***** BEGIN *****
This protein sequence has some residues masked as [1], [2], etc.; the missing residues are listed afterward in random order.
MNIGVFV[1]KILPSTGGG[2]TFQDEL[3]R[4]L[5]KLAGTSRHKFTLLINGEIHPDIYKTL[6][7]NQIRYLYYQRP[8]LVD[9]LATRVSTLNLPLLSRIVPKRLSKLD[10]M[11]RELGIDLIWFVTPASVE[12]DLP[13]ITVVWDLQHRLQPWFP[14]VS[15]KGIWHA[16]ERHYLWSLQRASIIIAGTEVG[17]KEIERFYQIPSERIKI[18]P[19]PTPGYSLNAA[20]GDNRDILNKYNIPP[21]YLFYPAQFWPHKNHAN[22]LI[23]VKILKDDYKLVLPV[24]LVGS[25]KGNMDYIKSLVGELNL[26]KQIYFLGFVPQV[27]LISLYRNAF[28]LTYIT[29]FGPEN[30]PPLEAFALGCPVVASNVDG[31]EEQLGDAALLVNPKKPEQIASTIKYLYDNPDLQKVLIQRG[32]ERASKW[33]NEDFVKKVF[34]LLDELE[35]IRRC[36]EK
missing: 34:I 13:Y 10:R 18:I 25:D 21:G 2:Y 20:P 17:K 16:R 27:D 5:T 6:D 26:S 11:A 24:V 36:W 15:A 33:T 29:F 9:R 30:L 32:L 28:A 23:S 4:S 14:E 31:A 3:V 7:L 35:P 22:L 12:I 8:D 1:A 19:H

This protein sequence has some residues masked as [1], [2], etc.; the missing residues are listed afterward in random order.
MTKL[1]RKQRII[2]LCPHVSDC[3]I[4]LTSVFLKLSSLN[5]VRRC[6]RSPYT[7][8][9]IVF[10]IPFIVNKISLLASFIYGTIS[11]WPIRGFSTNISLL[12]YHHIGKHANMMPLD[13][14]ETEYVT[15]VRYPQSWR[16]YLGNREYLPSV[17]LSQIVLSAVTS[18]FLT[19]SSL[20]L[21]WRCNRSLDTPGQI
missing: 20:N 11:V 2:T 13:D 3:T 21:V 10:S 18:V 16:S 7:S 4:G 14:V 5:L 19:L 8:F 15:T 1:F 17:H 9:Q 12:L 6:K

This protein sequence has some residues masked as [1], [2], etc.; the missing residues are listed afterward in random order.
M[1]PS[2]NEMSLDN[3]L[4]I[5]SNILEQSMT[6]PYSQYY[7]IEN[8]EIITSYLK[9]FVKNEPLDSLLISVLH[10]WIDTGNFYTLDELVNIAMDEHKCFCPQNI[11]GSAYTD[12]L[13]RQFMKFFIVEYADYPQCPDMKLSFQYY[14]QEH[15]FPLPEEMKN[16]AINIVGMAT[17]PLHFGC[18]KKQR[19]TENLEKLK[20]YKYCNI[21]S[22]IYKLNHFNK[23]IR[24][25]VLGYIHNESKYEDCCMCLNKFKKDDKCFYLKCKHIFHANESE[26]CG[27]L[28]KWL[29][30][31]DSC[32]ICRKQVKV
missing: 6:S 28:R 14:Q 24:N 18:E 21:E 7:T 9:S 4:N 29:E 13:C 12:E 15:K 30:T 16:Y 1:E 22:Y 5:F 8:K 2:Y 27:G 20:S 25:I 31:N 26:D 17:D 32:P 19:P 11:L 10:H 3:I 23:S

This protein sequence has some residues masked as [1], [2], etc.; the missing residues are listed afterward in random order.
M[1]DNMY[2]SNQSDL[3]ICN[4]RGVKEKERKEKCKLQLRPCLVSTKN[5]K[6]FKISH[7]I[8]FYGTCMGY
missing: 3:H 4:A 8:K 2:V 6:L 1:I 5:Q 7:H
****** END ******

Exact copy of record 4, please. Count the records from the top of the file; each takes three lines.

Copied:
This protein sequence has some residues masked as [1], [2], etc.; the missing residues are listed afterward in random order.
M[1]DNMY[2]SNQSDL[3]ICN[4]RGVKEKERKEKCKLQLRPCLVSTKN[5]K[6]FKISH[7]I[8]FYGTCMGY
missing: 3:H 4:A 8:K 2:V 6:L 1:I 5:Q 7:H